News that Buckfast Tonic Wine is going to be repackaged in 250ml cans for 'barbecue-goers' has generated some barely-stifled amusement in some quarters (i.e. these quarters).
As you'll know, Buckfast is a drink with a certain reputation, a 15% abv fortified wine laced with caffeine that's become closely associated with disorder in the West of Scotland, specifically. The idea that it might challenge sophisticated Pimm's (25% abv from the bottle, but nobody drinks it like that) as an al fresco aperitif is the funny bit.
Another reason for the move, given by the brand's distributor J Chandler, is that it's a response to a call from Scotland's public health minister to make smaller measures of wine available. Buckie mostly comes in 750ml bottles, although half-bottles are available.
It's good that Buckfast recognises it has responsibilities here, and there might be something more in the can, so to speak. There's a school of opinion that much of the violence linked to the brand comes from the glass bottle rather than the inherent properties of the liquid.
Buckie is one of the demonised drinks, along with alcopops, white ciders and others in the past. But it's not the drink itself; it's the way it's drunk, the context, that's important.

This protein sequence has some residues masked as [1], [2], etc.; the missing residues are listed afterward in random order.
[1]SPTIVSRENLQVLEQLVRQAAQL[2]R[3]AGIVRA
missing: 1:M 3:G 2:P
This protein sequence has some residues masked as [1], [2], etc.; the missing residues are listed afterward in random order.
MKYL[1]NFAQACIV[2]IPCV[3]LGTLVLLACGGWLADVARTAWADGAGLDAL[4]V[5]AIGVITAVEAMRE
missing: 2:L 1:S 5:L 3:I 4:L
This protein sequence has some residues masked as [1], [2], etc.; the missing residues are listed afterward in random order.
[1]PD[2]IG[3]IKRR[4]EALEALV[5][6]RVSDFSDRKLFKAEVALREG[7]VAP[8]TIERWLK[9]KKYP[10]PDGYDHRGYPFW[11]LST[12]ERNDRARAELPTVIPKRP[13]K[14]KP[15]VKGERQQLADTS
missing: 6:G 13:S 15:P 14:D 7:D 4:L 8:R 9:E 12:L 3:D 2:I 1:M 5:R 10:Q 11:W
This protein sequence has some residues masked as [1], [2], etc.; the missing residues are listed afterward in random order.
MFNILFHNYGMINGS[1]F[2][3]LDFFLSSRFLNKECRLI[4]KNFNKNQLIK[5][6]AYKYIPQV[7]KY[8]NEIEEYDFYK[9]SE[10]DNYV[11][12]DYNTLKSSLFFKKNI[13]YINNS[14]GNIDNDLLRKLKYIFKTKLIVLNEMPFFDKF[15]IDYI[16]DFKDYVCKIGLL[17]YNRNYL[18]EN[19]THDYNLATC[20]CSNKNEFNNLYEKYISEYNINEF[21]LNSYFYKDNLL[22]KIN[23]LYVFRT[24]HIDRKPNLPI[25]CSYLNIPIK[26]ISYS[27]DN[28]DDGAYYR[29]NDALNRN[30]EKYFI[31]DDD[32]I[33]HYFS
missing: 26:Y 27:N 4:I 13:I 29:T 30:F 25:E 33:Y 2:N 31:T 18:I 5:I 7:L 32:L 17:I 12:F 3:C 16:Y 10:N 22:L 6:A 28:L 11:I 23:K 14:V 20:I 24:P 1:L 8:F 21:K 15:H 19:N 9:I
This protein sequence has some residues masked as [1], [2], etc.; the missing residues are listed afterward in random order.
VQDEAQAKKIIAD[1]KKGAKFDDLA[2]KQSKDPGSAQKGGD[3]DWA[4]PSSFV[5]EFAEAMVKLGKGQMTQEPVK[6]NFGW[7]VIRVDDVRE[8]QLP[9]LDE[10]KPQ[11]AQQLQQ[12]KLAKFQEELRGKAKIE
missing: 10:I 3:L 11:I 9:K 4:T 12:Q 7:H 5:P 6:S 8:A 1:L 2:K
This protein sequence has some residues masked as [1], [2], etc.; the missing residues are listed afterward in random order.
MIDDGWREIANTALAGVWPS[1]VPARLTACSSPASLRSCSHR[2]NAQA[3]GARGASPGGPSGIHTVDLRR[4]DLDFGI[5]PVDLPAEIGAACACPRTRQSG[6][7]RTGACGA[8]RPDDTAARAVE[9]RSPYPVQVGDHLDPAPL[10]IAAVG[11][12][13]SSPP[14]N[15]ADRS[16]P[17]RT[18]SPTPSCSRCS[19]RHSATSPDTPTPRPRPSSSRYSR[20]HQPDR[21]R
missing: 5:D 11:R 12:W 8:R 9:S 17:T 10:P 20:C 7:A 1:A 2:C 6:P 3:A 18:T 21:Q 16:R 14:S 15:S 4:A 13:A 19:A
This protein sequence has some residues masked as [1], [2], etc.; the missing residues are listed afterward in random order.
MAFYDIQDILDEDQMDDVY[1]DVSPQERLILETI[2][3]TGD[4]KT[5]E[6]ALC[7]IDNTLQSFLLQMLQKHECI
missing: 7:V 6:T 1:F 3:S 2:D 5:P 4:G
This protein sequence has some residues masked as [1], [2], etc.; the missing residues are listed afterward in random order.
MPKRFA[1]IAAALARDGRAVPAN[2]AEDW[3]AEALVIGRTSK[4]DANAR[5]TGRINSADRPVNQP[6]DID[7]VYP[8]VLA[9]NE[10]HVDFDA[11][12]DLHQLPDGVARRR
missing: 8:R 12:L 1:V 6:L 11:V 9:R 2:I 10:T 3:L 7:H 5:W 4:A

Buckfast isn't even that cheap. The new can will come in at 70-odd pence an alcohol unit, comfortably above the suggested minimum price. But will canning it make any difference?
The smaller measure, equivalent to 3.7 units if I'm correct, is less than the recommended daily limit for a bloke, though being in a can means it can't be resealed like the bottle, so you do have to drink it all at one sitting.
And, curiously, one of the reasons for superstrength beers and ciders being popular among street drinkers, along with the strength/price ratio, appears to be the convenience of the can. It doesn't break and it's less likely to get nicked than a bottle containing more alcohol.
I'm also one of those who worries about the caffeine (public health's drug of choice, judging by the stampede at conference breaks). Though, again, there doesn't seem to be a problem with Irish coffee. It's all about the context, you see.
Perhaps Buckie really can be remodelled as a barbecue drink. Pour it over ice into a tall glass and garnish with plenty of fruit, and who knows?